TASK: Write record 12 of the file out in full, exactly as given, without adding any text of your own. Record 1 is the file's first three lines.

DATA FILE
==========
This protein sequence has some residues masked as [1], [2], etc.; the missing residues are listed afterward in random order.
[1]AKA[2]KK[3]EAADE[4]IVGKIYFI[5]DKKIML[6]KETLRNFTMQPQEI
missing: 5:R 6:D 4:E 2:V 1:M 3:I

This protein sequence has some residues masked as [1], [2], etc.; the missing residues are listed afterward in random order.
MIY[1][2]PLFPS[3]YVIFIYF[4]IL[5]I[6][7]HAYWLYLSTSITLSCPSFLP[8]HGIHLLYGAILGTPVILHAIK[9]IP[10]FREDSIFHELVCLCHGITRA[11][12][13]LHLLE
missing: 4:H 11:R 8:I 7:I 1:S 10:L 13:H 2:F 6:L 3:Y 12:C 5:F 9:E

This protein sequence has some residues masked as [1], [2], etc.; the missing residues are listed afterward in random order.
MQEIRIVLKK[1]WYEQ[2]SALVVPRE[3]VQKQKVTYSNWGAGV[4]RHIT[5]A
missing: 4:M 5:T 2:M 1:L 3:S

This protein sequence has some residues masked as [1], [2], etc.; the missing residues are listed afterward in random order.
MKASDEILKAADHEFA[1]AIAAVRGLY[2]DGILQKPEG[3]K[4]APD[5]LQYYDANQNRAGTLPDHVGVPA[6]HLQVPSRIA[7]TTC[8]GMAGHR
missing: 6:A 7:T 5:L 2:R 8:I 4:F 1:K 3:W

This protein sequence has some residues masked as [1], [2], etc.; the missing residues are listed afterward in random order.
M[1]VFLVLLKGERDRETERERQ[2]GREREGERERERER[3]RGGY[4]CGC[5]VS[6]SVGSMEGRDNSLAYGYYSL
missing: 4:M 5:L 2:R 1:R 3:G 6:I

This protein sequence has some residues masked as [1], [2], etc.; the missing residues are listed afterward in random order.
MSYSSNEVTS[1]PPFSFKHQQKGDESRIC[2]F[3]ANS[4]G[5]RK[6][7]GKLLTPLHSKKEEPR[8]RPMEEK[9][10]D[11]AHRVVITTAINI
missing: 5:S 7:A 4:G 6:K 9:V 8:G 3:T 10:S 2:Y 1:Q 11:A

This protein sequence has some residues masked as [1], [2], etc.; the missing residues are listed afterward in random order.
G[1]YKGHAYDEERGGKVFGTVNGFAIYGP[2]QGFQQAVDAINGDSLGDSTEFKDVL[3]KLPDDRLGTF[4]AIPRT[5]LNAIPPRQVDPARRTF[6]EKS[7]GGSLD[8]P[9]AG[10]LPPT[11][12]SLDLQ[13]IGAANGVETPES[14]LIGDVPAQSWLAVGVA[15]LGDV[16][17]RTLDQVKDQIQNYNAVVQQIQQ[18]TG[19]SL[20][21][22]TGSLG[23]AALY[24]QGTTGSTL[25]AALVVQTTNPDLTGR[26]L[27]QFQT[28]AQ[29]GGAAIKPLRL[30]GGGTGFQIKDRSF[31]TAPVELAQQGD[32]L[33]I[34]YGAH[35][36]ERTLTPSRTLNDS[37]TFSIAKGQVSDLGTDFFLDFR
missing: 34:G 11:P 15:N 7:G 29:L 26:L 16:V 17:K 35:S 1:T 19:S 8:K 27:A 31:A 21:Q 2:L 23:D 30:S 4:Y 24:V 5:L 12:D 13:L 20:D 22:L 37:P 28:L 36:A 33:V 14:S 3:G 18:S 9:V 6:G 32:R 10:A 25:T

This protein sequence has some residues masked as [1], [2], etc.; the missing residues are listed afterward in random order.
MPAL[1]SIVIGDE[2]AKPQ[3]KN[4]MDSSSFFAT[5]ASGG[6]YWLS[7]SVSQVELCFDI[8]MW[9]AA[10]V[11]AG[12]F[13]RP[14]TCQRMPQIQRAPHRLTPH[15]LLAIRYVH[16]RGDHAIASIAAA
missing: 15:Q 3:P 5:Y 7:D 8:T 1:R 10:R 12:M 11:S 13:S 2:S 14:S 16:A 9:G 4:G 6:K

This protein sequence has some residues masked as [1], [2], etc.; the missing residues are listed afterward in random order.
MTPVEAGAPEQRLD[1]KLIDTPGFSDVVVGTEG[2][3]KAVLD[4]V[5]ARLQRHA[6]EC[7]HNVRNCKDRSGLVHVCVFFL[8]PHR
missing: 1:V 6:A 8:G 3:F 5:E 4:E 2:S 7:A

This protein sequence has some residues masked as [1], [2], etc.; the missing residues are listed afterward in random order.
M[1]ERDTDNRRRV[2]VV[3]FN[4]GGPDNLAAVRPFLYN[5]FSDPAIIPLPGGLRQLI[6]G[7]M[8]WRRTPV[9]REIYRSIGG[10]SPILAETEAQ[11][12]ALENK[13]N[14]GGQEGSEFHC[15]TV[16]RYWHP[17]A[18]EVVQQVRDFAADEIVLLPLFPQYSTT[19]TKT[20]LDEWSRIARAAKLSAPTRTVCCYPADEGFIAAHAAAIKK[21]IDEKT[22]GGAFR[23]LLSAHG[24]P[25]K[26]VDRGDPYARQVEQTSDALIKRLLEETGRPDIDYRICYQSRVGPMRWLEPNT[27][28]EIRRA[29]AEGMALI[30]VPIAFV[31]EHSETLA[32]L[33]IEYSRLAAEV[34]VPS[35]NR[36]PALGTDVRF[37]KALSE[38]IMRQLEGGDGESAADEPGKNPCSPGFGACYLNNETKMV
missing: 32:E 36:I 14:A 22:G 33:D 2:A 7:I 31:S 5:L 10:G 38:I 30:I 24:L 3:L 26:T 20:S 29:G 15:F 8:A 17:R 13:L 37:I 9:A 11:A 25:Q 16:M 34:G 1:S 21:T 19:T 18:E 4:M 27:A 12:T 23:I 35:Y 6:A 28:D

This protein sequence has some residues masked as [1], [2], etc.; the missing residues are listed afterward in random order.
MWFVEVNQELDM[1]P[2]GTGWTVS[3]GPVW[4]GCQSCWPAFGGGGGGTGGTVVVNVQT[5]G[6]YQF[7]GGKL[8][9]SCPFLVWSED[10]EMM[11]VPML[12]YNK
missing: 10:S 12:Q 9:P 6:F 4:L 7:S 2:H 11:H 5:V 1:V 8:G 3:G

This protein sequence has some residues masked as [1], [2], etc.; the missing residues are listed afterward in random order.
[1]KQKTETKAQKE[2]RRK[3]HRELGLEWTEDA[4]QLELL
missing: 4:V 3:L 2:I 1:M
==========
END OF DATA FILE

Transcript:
This protein sequence has some residues masked as [1], [2], etc.; the missing residues are listed afterward in random order.
[1]KQKTETKAQKE[2]RRK[3]HRELGLEWTEDA[4]QLELL
missing: 4:V 3:L 2:I 1:M